WASHINGTON — Armed with rifles and explosives, about a dozen Shabab fighters destroyed 6 American planes, killed three Americans and ignited an hours long gunfight earlier this month on a sprawling military base in Kenya that houses United States troops.
Surprised by the attack, American commandos took around an hour to respond. Many of the local Kenyan forces, assigned to defend the base, hid in the grass while other American troops and support staff were corralled into tents, with little protection, to wait out the battle. It would require hours to evacuate one of the wounded to a military hospital in Djibouti, roughly 1,500 miles away.
The brazen assault at Manda Bay, a sleepy seaside base near the Somali border, on Jan. 5, was largely overshadowed by the crisis with Iran after the killing of that country’s most important general two days earlier, and is only now drawing closer scrutiny from Congress and Pentagon officials.
But the storming of an airfield used by the American military so alarmed the Pentagon that it immediately sent about 100 troops from the 101st Airborne Division to establish security at the base. Army Green Berets from Germany also were shuttled to Djibouti, the Pentagon’s major hub in Africa, in case the entire base was in danger of being taken by the Shabab, an East African group affiliated with Al Qaeda.
“The assault represented a serious security lapse given how much of a target the base was and its location near the border with Somalia,” said Murithi Mutiga, the International Crisis Group’s Horn of Africa project director, based in Nairobi, Kenya.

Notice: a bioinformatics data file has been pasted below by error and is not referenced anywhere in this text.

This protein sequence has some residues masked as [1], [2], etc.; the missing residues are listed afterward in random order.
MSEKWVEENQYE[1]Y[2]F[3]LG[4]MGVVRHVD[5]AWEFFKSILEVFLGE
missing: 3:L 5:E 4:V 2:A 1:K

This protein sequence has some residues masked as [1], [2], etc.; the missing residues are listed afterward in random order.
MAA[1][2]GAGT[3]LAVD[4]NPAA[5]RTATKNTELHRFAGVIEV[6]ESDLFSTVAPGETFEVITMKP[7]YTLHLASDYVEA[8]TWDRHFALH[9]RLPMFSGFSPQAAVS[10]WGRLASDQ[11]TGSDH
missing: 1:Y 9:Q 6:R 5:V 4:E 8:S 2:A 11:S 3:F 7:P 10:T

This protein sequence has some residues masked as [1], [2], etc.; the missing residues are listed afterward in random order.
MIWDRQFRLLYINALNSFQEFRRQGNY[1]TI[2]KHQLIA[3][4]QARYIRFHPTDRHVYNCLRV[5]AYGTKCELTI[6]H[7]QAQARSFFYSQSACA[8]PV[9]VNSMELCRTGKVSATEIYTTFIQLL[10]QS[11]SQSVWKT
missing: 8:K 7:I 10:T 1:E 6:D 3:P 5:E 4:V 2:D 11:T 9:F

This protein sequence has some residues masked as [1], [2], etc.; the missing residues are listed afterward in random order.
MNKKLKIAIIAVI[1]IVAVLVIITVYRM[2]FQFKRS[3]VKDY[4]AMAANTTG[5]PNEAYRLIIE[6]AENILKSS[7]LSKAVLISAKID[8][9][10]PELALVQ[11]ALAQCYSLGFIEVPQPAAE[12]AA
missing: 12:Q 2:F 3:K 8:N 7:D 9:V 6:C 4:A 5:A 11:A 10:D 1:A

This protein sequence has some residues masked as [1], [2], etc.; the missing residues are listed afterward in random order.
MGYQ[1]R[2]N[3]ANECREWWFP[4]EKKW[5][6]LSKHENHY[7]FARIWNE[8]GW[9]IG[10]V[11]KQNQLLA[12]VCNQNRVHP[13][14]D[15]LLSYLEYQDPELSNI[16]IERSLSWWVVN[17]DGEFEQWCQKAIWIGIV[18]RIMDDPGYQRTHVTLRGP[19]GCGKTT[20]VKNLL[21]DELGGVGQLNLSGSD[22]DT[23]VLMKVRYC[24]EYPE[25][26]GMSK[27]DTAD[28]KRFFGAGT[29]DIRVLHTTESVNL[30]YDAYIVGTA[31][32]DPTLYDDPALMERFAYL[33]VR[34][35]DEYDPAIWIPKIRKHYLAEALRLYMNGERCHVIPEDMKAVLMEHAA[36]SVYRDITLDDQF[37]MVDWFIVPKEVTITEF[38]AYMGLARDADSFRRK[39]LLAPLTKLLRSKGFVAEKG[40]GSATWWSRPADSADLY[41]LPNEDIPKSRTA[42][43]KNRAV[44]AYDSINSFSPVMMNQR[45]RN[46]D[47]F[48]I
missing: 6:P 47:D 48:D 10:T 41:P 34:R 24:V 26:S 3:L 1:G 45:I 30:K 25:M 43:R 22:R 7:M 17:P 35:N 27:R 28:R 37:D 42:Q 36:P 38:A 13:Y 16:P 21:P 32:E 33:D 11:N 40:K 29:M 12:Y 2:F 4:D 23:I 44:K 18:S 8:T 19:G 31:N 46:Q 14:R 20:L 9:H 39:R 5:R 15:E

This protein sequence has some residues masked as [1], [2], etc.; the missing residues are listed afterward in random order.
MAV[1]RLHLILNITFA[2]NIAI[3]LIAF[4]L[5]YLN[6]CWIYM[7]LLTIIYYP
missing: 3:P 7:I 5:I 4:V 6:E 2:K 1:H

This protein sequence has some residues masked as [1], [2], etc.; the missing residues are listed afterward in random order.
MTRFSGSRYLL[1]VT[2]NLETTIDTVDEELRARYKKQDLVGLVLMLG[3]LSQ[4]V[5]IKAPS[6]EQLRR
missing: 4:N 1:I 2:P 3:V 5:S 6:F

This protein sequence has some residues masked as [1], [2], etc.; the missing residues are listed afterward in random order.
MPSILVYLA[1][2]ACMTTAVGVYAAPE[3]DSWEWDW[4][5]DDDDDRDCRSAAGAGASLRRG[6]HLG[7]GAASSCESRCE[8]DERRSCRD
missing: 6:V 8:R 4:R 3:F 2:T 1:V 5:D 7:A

Many details of the attack remain murky, and the military’s Africa Command has released only scant particulars pending an investigation. But the deaths of the three Americans — one Army soldier and two Pentagon contractors — marked the largest number of United States military-related fatalities in Africa since four soldiers were killed in an ambush in Niger in October 2017. The Kenya attack underscores the American military’s limits on the continent, where a lack of intelligence, along with Manda Bay’s reputation as a quiet and unchallenged locale, allowed a lethal attack.
The deaths also signify a grim expansion of the campaign waged by the United States against the Shabab — often confined to Somalia, but in this case spilling over into Kenya despite an escalating American air campaign in the region. Kenya is a new addition to the list of countries where Americans have been killed in combat since the attacks of Sept. 11, 2001, joining Afghanistan, Iraq, Jordan, Libya, Niger, Somalia, Syria and Yemen.
The attack is raising new and complex questions about the enduring American military mission on the continent, where more than 5,000 troops now serve, especially as the Pentagon weighs the potential withdrawal of hundreds of forces from West Africa to better counter threats from Russia and China. A Pentagon proposal to reduce the American military footprint in Africa drew sharp criticism last week from senior lawmakers of both parties, including Senator Lindsey Graham, a South Carolina Republican who is a close adviser to President Trump.